Fertilizer Prices Surge in Signal of Worsening Food Inflation

Countries are working to secure vital crop nutrients after Russia supply upheaval

Soybeans are harvested on a farm near Brasilia.
By Elizabeth Elkin and Tatiana Freitas
March 13, 2022 | 09:47 AM

Bloomberg — Fertilizer prices continue to surge as supply upheaval from Russia leaves governments struggling to secure vital crop nutrients, adding to concerns that record global food inflation will accelerate.

The Green Markets North American Fertilizer Index jumped 16% Friday to a new high. Prices for the widely used nutrient urea in New Orleans soared 22%, also reaching a record. And an index for potash in Brazil rocketed a record 34%.

Russia is a huge low-cost exporter of every major kind of crop nutrient. The country urged domestic fertilizer producers to reduce exports earlier this month, stoking fears of shortages. The war also is pushing up the cost of natural gas, the main input for most nitrogen fertilizer, forcing some producers in Europe to cut output.At the same time, prices for staple crops like wheat and corn are soaring, as war in one of the world’s breadbaskets threatens to push millions more into hunger.

“It’s a slow-moving disaster,” said Alexis Maxwell, an analyst at Bloomberg’s Green Markets.


Countries that would normally import from Russia are working to secure supply. Brazil, the top fertilizer importer, will propose excluding crop nutrients from sanctions imposed on Russia in a meeting at the United Nations’ Food and Agriculture Organization next week. The plan has support from Argentina and other South American countries.

Brazil wants  “to secure global food security,” Tereza Cristina, the country’s agriculture minister, said Friday at an event. She will meet FAO’s general director, Qu Dongyu, on March 16.

Brazil, an agriculture superpower that leads soybeans, coffee and sugar exports, is reliant on fertilizer imports to produce food. The nation currently imports 85% of its fertilizer consumption, with Russia as its main supplier. For nitrogen and potash, the dependence on imports exceeds 90%.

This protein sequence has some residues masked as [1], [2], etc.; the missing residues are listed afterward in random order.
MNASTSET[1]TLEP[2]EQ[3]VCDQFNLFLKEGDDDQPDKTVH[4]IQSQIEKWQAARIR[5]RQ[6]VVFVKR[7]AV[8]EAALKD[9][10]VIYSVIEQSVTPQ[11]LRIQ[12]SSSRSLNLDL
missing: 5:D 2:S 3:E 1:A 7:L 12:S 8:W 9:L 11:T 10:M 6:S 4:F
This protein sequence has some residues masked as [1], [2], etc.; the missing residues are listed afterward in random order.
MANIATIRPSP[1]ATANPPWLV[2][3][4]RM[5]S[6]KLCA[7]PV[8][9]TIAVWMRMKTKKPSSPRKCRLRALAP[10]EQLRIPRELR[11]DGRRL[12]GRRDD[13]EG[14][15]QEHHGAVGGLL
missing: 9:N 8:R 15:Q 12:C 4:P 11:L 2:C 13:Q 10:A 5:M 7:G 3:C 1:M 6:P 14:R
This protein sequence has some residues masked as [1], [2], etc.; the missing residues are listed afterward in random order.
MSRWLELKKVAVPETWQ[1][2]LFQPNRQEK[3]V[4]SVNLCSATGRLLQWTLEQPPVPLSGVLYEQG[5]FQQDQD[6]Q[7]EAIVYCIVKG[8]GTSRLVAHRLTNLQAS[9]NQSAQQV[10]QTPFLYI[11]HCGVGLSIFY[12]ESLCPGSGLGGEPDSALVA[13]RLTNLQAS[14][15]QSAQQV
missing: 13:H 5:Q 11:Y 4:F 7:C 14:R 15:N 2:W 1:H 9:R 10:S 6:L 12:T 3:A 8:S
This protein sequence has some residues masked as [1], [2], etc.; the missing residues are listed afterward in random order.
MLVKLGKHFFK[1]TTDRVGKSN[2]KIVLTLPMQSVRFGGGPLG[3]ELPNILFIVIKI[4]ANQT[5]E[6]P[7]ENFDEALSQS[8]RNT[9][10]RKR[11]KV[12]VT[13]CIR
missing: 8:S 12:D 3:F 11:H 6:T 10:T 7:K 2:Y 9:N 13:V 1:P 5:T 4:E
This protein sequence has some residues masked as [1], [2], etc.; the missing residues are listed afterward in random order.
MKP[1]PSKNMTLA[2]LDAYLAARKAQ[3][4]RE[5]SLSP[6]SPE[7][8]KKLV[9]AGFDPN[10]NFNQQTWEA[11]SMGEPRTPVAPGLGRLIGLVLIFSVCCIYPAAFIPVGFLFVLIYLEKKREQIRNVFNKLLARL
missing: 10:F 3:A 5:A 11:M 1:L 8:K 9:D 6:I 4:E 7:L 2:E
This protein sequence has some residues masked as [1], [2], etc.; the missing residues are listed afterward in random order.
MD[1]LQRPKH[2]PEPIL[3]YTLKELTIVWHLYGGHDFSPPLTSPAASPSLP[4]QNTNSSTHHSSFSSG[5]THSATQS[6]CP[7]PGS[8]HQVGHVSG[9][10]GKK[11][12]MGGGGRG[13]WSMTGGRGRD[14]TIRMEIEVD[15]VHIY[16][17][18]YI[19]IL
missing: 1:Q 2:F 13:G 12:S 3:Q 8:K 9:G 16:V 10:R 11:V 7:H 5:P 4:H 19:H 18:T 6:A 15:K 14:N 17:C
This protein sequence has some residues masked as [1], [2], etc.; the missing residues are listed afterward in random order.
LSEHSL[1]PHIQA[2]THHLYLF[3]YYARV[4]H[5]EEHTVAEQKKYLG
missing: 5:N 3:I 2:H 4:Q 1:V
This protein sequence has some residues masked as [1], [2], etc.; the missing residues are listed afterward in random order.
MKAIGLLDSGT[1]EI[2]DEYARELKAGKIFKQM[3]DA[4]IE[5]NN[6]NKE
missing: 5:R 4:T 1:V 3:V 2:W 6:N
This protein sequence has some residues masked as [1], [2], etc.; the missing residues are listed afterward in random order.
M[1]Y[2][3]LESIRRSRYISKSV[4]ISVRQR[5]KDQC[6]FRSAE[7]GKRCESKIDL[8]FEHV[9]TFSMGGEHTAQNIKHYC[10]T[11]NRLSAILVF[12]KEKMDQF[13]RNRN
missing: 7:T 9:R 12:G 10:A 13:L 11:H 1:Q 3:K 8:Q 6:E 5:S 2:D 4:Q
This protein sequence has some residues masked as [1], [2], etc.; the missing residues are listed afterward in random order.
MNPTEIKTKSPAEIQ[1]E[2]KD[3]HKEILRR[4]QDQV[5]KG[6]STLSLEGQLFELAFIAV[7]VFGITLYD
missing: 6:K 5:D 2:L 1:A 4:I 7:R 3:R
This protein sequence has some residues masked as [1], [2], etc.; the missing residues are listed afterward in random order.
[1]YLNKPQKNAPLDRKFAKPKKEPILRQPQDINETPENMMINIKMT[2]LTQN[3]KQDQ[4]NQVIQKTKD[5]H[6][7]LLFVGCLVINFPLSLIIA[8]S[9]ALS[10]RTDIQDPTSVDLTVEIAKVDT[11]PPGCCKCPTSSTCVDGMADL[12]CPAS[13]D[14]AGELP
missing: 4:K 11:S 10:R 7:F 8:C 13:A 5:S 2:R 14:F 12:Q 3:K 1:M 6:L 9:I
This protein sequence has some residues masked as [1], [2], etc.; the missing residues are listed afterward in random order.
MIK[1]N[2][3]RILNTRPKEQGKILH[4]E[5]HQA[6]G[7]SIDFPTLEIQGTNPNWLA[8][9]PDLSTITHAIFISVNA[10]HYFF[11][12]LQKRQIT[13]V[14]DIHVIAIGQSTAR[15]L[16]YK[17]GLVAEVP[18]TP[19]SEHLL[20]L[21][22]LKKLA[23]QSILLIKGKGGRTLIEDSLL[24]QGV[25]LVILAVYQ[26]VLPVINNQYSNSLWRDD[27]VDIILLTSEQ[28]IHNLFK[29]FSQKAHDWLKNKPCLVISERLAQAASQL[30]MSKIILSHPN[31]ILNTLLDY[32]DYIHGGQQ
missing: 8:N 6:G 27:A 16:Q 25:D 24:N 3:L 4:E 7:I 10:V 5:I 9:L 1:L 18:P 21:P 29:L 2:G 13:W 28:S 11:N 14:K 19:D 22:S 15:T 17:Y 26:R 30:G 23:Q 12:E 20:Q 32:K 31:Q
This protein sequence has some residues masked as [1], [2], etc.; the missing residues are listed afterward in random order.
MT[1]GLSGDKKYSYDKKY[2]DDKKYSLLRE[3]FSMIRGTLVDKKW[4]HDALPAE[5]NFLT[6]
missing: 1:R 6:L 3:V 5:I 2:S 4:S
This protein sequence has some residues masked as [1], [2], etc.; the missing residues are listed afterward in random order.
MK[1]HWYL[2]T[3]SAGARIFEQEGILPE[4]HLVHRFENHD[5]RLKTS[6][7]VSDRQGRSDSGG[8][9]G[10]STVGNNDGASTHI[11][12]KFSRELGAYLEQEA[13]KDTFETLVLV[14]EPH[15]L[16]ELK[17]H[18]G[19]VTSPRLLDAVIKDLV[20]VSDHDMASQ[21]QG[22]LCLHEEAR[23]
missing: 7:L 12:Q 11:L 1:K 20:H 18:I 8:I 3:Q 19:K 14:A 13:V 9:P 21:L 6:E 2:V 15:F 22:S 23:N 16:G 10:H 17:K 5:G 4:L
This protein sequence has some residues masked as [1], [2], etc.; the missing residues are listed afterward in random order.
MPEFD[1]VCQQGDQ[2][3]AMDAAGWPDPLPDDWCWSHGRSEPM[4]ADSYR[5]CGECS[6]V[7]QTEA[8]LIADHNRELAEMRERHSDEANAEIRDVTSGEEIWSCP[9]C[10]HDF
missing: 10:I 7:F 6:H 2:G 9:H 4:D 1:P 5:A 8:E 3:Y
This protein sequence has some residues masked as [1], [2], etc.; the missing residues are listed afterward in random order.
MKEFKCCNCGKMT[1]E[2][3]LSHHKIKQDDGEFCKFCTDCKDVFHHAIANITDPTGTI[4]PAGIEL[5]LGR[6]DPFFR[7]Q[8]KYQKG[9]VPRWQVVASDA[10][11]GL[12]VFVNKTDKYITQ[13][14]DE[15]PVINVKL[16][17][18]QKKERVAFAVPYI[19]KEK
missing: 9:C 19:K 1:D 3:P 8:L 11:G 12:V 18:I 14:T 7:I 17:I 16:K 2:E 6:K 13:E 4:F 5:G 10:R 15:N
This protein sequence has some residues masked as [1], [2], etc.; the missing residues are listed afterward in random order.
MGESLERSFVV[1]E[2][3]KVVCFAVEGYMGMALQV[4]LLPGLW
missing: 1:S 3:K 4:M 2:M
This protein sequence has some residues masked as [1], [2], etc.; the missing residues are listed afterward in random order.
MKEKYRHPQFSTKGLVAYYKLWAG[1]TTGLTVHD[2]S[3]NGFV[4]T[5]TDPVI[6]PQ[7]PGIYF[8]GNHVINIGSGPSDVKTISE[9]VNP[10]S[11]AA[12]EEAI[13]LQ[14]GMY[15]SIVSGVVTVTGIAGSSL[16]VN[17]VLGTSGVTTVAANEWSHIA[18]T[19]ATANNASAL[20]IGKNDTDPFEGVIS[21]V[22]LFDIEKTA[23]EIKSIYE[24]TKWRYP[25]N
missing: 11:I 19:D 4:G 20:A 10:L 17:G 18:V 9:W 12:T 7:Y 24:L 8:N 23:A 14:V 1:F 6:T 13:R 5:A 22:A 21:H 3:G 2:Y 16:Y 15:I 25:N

The government is now addressing the issue. On Friday, it launched a national plan aiming to reduce imports to 45% of fertilizer use by 2050. The plan, which has been designed for over a year, includes measures to encourage local production such as increasing the offer of credit lines, changes to tax polices and logistic improvements. But those are all long-term measures that will bring little relief to the fertilizer shortage caused by the war. For the short-term, the minister is intensifying the “fertilizer diplomacy,” she said.

Cristina will travel to Canada Saturday in an attempt to ensure potash supplies, and recently visited Iran. On Thursday, she met ambassadors from Arab nations that could increase fertilizer supplies to Brazil.

“The diplomacy with producing countries may slightly increase imports, but it will not make up for the lack of Russian imports as the entire market is tight,” said Luigi Bezzon, an analyst at StoneX in Campinas, Brazil.

Less than a third of the crop nutrients needed for summer plantings starting in September have been bought so far, according to Bezzon. “It’s unlikely that Brazil will be able to repeat the same fertilizer use seen in the past season,” he said.


Rising prices are stoking concerns that the few companies that work in fertilizer and other crop inputs could take advantage of the price squeeze. The U.S. Department of Agriculture announced Friday it is seeking information on competition in the fertilizer, seed, farm input and food wholesale and retail markets as part of a public inquiry into concentration in the industries.

“As I talk to farmers, ranchers and agriculture and food companies about the recent market challenges, I hear significant concerns about whether large companies along the supply chain are taking advantage of the situation by increasing profits — not just responding to supply and demand or passing along the costs,” Agriculture Secretary Tom Vilsack said in a statement.

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